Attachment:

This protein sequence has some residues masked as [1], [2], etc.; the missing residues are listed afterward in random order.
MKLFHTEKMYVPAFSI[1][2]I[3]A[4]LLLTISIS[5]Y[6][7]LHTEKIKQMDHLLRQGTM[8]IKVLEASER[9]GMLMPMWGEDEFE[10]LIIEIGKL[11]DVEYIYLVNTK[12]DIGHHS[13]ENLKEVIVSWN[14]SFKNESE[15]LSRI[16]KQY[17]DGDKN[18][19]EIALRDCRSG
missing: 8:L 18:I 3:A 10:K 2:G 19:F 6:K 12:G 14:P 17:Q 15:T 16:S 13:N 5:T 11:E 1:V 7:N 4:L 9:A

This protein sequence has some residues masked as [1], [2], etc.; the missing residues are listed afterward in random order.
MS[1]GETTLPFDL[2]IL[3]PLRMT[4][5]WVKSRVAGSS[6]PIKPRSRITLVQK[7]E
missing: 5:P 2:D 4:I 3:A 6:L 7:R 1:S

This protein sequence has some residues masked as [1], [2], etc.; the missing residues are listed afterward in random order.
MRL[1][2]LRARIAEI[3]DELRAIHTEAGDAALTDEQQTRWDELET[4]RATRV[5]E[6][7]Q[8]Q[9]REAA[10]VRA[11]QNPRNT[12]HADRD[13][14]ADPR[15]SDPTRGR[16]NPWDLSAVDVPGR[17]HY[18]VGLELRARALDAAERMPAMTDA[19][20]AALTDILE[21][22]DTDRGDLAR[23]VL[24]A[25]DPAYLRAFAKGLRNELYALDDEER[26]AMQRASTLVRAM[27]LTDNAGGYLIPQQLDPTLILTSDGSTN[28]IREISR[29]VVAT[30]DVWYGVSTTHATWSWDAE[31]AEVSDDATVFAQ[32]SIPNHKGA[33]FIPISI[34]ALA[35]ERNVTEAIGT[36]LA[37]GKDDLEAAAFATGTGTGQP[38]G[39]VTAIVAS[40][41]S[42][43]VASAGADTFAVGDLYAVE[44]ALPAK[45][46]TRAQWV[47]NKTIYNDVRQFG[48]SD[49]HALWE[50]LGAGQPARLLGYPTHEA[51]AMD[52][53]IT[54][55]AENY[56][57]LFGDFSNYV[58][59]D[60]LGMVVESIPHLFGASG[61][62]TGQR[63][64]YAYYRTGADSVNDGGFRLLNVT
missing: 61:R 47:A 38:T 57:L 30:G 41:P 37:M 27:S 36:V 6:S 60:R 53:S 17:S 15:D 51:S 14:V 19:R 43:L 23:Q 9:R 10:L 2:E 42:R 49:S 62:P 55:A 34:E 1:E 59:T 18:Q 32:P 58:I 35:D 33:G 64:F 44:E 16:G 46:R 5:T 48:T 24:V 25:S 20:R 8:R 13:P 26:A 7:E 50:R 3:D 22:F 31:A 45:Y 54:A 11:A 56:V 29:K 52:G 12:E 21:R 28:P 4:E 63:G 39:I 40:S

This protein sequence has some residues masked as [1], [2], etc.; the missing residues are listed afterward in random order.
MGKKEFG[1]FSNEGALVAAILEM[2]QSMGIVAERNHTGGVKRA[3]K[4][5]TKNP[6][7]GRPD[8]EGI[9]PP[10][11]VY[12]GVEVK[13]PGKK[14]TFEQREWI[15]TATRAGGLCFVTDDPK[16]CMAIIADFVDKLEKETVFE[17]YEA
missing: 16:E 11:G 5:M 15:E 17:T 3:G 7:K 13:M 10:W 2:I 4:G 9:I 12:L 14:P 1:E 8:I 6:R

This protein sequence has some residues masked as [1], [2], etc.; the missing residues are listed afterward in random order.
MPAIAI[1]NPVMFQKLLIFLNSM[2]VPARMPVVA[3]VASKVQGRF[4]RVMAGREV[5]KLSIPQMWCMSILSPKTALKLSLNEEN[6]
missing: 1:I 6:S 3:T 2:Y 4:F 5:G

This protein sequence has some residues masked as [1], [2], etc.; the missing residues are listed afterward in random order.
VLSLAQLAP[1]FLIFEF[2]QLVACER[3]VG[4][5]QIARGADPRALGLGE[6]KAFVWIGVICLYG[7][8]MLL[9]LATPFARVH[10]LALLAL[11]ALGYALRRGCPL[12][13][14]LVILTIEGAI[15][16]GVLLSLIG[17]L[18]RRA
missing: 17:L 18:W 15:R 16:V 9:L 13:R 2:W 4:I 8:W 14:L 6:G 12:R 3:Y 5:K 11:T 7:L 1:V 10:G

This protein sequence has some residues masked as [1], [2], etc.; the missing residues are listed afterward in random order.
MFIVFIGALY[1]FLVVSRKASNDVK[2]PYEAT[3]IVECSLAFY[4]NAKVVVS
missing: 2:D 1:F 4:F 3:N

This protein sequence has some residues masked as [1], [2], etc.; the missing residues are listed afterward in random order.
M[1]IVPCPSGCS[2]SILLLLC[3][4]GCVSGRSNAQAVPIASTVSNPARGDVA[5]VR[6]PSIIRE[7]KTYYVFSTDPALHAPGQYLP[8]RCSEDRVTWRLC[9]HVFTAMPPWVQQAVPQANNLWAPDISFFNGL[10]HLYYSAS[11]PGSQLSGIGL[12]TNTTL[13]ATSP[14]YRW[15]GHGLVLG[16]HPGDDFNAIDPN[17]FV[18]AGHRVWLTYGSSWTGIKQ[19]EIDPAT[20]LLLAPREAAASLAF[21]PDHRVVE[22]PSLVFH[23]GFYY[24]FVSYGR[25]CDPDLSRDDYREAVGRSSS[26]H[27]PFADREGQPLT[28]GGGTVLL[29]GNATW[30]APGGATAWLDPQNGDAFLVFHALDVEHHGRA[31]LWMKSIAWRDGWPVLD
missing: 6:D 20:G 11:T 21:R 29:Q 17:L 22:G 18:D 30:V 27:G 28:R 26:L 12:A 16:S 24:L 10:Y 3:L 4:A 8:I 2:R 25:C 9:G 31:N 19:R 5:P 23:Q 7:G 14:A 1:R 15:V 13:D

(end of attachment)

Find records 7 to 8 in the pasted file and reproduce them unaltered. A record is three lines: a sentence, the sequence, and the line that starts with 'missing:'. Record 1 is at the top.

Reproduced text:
This protein sequence has some residues masked as [1], [2], etc.; the missing residues are listed afterward in random order.
MFIVFIGALY[1]FLVVSRKASNDVK[2]PYEAT[3]IVECSLAFY[4]NAKVVVS
missing: 2:D 1:F 4:F 3:N

This protein sequence has some residues masked as [1], [2], etc.; the missing residues are listed afterward in random order.
M[1]IVPCPSGCS[2]SILLLLC[3][4]GCVSGRSNAQAVPIASTVSNPARGDVA[5]VR[6]PSIIRE[7]KTYYVFSTDPALHAPGQYLP[8]RCSEDRVTWRLC[9]HVFTAMPPWVQQAVPQANNLWAPDISFFNGL[10]HLYYSAS[11]PGSQLSGIGL[12]TNTTL[13]ATSP[14]YRW[15]GHGLVLG[16]HPGDDFNAIDPN[17]FV[18]AGHRVWLTYGSSWTGIKQ[19]EIDPAT[20]LLLAPREAAASLAF[21]PDHRVVE[22]PSLVFH[23]GFYY[24]FVSYGR[25]CDPDLSRDDYREAVGRSSS[26]H[27]PFADREGQPLT[28]GGGTVLL[29]GNATW[30]APGGATAWLDPQNGDAFLVFHALDVEHHGRA[31]LWMKSIAWRDGWPVLD
missing: 6:D 20:G 11:T 21:R 29:Q 17:L 22:G 18:D 30:V 27:G 28:R 26:L 12:A 16:S 24:L 10:Y 3:L 4:A 8:I 2:R 25:C 9:G 31:N 19:R 5:P 23:Q 7:G 14:A 1:R 15:V 13:D